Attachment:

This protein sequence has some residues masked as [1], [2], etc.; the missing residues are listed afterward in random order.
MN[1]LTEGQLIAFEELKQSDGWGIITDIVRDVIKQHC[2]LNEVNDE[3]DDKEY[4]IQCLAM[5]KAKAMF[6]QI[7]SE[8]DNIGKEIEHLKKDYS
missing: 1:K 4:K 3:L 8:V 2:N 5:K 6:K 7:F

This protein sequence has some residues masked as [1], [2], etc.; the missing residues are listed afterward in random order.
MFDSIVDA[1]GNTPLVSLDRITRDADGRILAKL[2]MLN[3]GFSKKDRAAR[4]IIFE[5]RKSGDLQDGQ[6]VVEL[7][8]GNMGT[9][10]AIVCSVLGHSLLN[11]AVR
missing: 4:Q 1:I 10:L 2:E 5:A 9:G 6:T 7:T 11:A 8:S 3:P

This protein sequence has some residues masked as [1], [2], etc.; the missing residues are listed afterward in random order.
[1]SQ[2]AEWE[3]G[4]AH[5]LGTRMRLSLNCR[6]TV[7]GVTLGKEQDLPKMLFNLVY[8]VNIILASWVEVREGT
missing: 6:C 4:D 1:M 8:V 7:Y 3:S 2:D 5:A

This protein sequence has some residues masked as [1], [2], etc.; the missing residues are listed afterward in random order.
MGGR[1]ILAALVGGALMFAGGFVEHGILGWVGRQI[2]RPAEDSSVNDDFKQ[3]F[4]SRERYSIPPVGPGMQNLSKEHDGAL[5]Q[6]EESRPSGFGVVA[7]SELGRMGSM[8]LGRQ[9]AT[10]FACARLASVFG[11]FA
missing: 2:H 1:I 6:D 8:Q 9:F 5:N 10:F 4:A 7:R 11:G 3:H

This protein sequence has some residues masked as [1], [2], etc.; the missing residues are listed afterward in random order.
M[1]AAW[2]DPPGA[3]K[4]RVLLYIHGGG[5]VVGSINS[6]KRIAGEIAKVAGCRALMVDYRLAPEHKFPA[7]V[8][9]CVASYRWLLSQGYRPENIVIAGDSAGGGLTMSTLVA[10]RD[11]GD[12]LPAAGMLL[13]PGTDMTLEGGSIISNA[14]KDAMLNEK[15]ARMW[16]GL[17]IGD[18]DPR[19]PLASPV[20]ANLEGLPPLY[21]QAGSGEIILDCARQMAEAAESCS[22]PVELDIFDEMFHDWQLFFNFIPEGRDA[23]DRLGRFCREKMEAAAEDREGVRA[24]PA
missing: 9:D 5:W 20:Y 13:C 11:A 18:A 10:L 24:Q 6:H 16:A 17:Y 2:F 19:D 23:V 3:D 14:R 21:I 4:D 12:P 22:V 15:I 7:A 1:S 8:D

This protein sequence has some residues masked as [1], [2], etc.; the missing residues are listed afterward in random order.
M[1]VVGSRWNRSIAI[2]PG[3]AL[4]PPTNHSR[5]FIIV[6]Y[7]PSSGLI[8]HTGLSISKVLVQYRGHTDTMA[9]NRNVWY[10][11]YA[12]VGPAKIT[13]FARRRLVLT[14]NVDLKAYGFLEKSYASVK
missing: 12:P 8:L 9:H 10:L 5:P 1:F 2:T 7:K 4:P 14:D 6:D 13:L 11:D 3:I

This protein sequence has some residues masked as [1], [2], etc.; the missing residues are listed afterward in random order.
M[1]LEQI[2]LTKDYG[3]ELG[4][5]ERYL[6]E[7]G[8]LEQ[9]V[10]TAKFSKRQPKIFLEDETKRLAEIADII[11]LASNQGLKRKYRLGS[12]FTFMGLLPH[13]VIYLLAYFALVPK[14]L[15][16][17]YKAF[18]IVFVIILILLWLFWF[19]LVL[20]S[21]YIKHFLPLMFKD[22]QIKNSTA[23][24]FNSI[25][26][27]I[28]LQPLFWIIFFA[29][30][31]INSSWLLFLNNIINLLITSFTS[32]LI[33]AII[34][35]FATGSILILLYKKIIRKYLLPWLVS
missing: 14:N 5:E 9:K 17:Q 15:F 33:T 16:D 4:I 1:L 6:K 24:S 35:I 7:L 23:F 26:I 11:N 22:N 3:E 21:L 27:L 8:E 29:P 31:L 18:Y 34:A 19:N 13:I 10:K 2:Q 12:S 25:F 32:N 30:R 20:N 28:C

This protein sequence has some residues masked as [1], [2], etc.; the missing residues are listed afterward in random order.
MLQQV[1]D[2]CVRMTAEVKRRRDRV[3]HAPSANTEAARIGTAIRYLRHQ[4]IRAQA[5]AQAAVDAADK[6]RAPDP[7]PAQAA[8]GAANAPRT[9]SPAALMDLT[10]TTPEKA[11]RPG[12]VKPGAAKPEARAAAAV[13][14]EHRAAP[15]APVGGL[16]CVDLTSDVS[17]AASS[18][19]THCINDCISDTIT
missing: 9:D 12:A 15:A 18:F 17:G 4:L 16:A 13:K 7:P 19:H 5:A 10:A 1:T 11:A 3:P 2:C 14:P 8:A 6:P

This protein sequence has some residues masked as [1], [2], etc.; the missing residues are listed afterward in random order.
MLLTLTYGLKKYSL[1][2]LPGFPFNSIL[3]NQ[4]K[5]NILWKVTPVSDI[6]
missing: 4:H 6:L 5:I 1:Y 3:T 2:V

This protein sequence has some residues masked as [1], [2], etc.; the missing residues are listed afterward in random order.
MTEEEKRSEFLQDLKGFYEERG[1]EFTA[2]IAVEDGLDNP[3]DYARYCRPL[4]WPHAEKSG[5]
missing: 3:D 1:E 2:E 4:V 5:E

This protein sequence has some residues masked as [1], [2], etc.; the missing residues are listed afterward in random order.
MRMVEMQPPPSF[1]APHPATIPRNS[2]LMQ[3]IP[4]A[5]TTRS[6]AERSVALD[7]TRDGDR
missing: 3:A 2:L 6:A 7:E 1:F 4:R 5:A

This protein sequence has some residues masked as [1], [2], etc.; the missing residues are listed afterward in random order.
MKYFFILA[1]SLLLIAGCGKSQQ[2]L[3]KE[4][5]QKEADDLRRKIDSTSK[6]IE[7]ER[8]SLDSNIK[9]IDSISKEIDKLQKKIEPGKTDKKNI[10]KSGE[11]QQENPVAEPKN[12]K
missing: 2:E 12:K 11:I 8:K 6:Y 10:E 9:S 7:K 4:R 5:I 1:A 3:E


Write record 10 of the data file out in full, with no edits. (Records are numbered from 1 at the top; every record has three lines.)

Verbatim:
This protein sequence has some residues masked as [1], [2], etc.; the missing residues are listed afterward in random order.
MTEEEKRSEFLQDLKGFYEERG[1]EFTA[2]IAVEDGLDNP[3]DYARYCRPL[4]WPHAEKSG[5]
missing: 3:D 1:E 2:E 4:V 5:E